Tuesday, 8 March 2011

First outing in my kiln

At long last, what you've all been waiting for, the story of the first outing in my kiln.  First I gathered together all my tools and materials.  My desk is really only big enough for it all when it's squished together.  We have silver clay, the star of the show, cutters in all shapes and sizes, texture mats, rollers, spacers, olive oil, water, the all important cling film, paint brush, pointy things....

I decided I'd finish the job I started in my Art Clay class all those months ago. On the right in the photo below you can see 3 of the pieces I made.  An end cap (top) and two little textured hearts that I had intended to turn into earrings until I realised I should have punched the holes in opposite sides for that. Doh!

So, I rolled out a pack of PMC3 Silver clay over a texture mat and used cutters to cut out the shapes.  The bead cap had to be carefully rolled into a tube and joined.

On the left you can see the new end cap and two hearts with the holes punched on the opposite side from the first two.  They are waiting to be dried and fired.  You will notice they are bigger than the first set because metal clay shrinks when it is fired.  This is where I have to hope I used the correct size cutters so that the fired versions are the same size as the first set.

In the photo below you can see my attempt at making Yin & Yang symbols using the silver disc at the top as a texture mat then using a needle tool to carefully cut out the individual shapes.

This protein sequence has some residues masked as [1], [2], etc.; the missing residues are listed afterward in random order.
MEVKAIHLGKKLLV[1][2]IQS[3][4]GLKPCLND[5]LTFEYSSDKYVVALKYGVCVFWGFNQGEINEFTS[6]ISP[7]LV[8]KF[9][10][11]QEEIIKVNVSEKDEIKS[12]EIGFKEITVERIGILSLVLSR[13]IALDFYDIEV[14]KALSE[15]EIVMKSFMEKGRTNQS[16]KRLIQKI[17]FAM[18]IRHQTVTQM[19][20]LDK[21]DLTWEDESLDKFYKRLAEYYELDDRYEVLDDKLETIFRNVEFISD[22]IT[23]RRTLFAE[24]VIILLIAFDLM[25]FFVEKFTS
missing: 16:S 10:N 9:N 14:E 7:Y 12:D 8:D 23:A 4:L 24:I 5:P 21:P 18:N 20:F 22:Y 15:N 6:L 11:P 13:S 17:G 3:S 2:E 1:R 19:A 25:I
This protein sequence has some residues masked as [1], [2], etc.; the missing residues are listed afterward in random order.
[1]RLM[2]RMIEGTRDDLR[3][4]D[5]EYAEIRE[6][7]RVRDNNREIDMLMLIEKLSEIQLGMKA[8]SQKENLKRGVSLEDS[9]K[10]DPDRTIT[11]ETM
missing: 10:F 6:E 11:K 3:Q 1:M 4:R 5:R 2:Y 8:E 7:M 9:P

The next day I checked that the pieces were dry then put them on a rubber block to protect them while I carefully sanded the edges to smooth them.  Here they are sitting on the kiln shelf ready to be fired.  I had 3 options for the firing process varying from 10 minutes at 700 degrees to 30 minutes at 600 degrees.  I decided to play it safe as it was my first time and fire them for longer at a lower temperature.

When they came out of the kiln half an hour later they didn't look a whole lot different from when they went in.  The clay doesn't magically turn silver in the kiln, it burns off the binding agent (which is a bit whiffy) but the metal stays creamy white in colour until it is polished.  You can see the difference below.  The heart on the right has had a quick polish with a wire brush:

And now we have the proof of the pudding.  On the left, my newly fired end cap and hearts.  On the right the ones I made in my Art Clay class.  Miraculously, they turned out pretty much the same size.  That wasn't guaranteed as the first batch was made from Art Clay Silver and the second batch was made from PMC3 silver clay. The two types of clay have different shrinkage rates but thankfully not too different.

Does that mean I know what I'm doing with this stuff? 

Now I need to take all of my little pieces to the Edinburgh Assay Office and have them hallmarked so I have another adventure to look forward to.  Once they're hallmarked I can turn them into jewellery.  I think I may make a necklace with the end caps and earrings with the hearts.  Or I might surprise you all and make bracelets instead.


  1. Well done!!! Not at all bad Margaret! How cost effective is the whole process??

  2. Probably not very. I've not worked out how much it cost yet. Individually, I suspect the pieces I have made so far cost a fortune if you take into account the cost of the tools and the kiln as well as registering with the Assay Office and paying for my punch. I'd like to have a go with Copper clay as you get more of that for your money. I have no idea where to even start with pricing this lot. Will have to have a long hard think.

  3. Well done, lots of work, but they look lovely, can't wait to see what they will end up being!! x

  4. Very clever Mags. Looks pretty.